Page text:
I was 10 years old in 1976, the year my friends and I each calculated exactly how old we would be in the year 2000.
I didn’t know it at the time, nor did I figure it out until well past that year, but from that one minor conversation among children, I had begun to obsess on the upcoming, turn-of-the-century date. In hindsight, I can plainly see I’d developed a superstition about the number 3 by then, and I was going to be 33 on New Year’s Eve 2000, so that would (obviously) be MY year.
I know my interest in 3s wasn’t based on the grand trilogy of the Bible; I didn’t know about the “divine” 3 until I was well into high school. I got active in a church around 14, where I heard about it first, and then in school choirs I was told a lot of music from certain eras is written in 3/4 rather than 4/4 because the time signature was “closer to god” somehow. This information made me feel better, too, because it turned out I wasn’t the only one with that particular superstitious quirk.
Anyway, this little belief of mine had me convinced the year 2000, at age 33, was going to be my best year ever. No matter where I was in life, that was going to be all for me, and it was going to be AH-MAY-ZING.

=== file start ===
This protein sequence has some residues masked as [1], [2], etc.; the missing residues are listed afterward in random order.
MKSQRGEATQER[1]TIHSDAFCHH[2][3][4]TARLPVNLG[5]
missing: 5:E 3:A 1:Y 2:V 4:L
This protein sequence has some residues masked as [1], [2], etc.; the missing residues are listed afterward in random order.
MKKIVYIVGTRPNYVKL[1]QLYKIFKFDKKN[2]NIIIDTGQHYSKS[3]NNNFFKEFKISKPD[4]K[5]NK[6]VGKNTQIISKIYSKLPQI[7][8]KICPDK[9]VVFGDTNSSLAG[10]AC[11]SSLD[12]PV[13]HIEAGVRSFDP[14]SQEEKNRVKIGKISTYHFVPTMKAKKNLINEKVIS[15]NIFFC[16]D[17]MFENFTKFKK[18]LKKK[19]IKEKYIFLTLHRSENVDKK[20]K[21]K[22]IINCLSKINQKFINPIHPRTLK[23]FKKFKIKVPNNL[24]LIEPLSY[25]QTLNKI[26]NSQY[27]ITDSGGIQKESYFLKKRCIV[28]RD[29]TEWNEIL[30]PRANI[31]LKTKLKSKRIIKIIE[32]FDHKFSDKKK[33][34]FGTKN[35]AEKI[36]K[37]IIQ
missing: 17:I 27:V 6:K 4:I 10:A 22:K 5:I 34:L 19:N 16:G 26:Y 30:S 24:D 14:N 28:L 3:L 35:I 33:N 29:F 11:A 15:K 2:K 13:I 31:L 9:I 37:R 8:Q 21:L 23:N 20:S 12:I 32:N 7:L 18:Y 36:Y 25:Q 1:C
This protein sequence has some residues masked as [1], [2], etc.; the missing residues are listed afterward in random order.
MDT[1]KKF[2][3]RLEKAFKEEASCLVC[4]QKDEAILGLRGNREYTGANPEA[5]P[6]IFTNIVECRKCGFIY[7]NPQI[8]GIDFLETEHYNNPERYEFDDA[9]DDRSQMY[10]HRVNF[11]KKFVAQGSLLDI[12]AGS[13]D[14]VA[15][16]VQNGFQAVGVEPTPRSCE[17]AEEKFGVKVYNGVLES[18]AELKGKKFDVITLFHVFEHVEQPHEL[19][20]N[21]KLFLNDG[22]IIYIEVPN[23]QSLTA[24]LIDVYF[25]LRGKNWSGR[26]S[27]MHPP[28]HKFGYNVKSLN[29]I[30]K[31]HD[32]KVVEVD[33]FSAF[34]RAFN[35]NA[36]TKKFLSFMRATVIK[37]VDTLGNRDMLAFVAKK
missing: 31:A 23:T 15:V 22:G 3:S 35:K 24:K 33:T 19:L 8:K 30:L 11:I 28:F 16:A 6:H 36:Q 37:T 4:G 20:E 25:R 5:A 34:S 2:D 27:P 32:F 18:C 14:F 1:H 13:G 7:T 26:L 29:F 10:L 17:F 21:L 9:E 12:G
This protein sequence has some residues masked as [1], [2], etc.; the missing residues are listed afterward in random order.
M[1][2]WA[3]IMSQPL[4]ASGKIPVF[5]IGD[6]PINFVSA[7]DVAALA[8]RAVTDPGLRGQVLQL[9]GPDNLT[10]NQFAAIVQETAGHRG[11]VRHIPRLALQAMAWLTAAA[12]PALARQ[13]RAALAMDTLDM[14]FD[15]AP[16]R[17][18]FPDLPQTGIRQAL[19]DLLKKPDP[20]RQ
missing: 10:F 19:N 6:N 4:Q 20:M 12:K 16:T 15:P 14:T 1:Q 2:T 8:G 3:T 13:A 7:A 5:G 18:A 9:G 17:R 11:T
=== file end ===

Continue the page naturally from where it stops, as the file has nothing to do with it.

New Year’s Eve, 1999, I dressed up and went out with a slight fever that turned into strep the next day. By mid-year, I had moved from a lovely 3-bedroom in a safe neighborhood to a studio apartment in a questionable one. I’d lost my dungeon and could no longer afford a phone, so the business I had as a pro domme dried up. I gave up my car because I couldn’t afford the insurance or gas.
The rest of the year, MY year, included betrayal, heartbreak, vengeance, loss of an entire support network, extreme poverty, and more difficulty I’ve had in any other year before or since.
It was a doozie, but it popped me clean out of the habit of forming expectations of the future. When you’re worried about where to find your next meal, you don’t think much about tomorrow or next week or 24 years from now. I learned, in the hardest way possible, not to put stock in what’s next, but to focus on what’s right here, right now, in front of my own damned face.
I also came out of it thinking anyone who has been born into privilege and never suffered for food, shelter, or clothing should be forced to live as poor as I did for the next two years. It’s a helluva wake up call, not just to the psyche, but to the suffering of others. I still occasionally dream about the cockroaches and the endless ramen meals and wake with the fear and loneliness that enveloped me back then.
I let go of a lot in 2000. I don’t plan to do the same in 2015, but if it happens, I know I’ll get through it just fine. It’s what I do: Survive. Thrive. Live better than before.
I haven’t quite let go of 3 yet, though. Maybe someday.
It’s a magic number.